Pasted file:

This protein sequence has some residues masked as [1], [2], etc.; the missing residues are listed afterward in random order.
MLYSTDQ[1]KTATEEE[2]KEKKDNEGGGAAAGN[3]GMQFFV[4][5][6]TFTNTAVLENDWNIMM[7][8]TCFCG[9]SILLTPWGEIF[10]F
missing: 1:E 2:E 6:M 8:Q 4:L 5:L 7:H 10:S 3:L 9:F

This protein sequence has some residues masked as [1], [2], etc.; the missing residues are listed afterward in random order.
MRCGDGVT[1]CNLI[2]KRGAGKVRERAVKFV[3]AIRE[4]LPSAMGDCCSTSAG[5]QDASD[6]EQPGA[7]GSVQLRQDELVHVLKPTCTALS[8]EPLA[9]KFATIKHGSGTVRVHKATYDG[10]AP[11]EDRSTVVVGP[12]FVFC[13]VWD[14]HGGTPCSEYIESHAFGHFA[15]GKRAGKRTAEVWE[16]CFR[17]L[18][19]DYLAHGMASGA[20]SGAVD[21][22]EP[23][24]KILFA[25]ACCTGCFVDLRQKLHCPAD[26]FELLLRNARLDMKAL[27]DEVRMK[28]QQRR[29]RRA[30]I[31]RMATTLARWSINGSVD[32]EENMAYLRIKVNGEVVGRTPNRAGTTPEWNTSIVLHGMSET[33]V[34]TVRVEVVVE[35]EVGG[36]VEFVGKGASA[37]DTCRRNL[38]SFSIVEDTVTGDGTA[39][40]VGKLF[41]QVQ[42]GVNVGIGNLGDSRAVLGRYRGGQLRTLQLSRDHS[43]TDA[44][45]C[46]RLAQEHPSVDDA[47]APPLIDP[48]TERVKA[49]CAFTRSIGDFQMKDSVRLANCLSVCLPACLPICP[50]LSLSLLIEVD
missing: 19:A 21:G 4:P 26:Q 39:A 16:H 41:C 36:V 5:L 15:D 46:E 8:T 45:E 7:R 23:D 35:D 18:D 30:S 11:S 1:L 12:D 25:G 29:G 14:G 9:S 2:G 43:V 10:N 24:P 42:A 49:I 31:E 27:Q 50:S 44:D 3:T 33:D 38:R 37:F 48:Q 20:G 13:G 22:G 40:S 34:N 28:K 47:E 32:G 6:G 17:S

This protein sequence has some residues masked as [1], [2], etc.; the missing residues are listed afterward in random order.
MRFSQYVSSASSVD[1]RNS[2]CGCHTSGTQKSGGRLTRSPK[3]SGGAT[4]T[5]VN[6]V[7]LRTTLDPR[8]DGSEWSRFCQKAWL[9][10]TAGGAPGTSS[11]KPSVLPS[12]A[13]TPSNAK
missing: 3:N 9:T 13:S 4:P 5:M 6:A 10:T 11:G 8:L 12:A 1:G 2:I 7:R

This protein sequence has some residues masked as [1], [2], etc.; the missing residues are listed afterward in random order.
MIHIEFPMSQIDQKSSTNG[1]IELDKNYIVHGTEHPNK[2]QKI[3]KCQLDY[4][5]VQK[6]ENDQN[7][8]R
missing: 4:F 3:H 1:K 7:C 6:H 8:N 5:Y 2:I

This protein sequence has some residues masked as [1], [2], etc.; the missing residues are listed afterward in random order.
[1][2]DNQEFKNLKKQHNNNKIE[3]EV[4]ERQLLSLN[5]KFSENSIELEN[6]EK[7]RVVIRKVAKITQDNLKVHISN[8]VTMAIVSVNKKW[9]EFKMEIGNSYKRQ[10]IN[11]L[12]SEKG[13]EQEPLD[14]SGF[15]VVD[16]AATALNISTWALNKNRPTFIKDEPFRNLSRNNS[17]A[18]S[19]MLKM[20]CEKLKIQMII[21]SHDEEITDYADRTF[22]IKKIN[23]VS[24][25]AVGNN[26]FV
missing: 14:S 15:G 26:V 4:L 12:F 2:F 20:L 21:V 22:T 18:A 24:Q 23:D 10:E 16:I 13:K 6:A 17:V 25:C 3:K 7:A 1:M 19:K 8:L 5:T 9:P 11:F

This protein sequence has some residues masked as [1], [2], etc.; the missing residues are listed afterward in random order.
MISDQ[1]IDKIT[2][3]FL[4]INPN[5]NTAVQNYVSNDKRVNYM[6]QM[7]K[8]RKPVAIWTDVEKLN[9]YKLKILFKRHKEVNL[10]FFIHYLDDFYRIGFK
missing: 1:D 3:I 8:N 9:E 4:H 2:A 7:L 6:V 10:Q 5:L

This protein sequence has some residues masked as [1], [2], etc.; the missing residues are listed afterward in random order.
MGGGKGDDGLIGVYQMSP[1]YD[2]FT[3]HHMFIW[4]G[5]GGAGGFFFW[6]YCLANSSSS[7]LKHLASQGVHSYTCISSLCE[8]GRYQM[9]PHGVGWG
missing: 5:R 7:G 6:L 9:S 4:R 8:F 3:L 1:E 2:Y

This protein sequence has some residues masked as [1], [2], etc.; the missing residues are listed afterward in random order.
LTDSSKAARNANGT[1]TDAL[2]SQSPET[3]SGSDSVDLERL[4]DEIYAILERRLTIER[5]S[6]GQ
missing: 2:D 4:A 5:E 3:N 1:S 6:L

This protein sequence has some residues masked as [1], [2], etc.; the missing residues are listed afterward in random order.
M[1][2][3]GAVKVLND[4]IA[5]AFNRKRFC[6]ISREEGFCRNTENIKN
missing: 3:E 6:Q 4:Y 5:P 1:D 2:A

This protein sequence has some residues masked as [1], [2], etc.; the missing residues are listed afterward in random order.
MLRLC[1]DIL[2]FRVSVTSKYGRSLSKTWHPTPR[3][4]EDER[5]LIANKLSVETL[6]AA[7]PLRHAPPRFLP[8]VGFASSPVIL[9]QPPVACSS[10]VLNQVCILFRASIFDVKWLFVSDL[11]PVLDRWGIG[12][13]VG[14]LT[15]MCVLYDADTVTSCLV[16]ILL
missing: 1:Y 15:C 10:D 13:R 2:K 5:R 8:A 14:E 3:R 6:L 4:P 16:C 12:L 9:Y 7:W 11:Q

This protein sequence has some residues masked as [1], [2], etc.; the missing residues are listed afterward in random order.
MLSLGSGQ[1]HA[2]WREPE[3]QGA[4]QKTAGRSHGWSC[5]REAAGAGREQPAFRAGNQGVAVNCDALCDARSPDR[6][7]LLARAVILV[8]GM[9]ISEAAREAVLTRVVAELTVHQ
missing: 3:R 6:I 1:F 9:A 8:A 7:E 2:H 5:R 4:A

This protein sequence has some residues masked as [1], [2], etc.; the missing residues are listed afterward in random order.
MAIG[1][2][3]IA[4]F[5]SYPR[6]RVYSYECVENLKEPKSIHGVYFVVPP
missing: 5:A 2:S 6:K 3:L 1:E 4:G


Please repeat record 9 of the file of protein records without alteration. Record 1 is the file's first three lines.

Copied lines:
This protein sequence has some residues masked as [1], [2], etc.; the missing residues are listed afterward in random order.
M[1][2][3]GAVKVLND[4]IA[5]AFNRKRFC[6]ISREEGFCRNTENIKN
missing: 3:E 6:Q 4:Y 5:P 1:D 2:A